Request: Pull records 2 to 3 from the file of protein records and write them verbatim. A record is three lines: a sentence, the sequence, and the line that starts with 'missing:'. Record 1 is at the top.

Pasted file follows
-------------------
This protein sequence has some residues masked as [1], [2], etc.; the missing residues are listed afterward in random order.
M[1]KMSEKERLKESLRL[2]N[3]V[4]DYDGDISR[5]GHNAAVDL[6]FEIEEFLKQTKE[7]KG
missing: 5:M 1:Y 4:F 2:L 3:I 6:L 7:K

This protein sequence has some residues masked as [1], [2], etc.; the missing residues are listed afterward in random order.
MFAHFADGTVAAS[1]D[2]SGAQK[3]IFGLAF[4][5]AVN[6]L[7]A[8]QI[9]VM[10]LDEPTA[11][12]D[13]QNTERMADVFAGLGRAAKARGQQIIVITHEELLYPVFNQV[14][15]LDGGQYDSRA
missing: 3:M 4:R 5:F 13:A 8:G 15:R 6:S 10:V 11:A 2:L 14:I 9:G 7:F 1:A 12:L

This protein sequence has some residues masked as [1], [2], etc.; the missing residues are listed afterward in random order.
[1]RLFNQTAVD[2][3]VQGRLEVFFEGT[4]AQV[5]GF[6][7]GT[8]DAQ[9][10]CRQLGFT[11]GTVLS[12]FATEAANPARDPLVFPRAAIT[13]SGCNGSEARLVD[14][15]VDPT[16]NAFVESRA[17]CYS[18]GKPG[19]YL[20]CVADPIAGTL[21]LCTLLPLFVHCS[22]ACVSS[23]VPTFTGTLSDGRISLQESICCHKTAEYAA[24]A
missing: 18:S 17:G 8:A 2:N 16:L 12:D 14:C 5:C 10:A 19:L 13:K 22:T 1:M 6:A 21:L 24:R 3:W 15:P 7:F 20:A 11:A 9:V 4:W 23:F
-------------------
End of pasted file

This protein sequence has some residues masked as [1], [2], etc.; the missing residues are listed afterward in random order.
MFAHFADGTVAAS[1]D[2]SGAQK[3]IFGLAF[4][5]AVN[6]L[7]A[8]QI[9]VM[10]LDEPTA[11][12]D[13]QNTERMADVFAGLGRAAKARGQQIIVITHEELLYPVFNQV[14][15]LDGGQYDSRA
missing: 3:M 4:R 5:F 13:A 8:G 15:R 6:S 10:V 11:A 2:L 14:I 9:G 7:F 1:A 12:L

This protein sequence has some residues masked as [1], [2], etc.; the missing residues are listed afterward in random order.
[1]RLFNQTAVD[2][3]VQGRLEVFFEGT[4]AQV[5]GF[6][7]GT[8]DAQ[9][10]CRQLGFT[11]GTVLS[12]FATEAANPARDPLVFPRAAIT[13]SGCNGSEARLVD[14][15]VDPT[16]NAFVESRA[17]CYS[18]GKPG[19]YL[20]CVADPIAGTL[21]LCTLLPLFVHCS[22]ACVSS[23]VPTFTGTLSDGRISLQESICCHKTAEYAA[24]A
missing: 18:S 17:G 8:A 2:N 16:L 12:D 14:C 5:C 10:A 19:L 13:K 22:T 1:M 6:A 21:L 24:R 3:W 15:P 7:F 20:A 11:A 9:V 4:W 23:F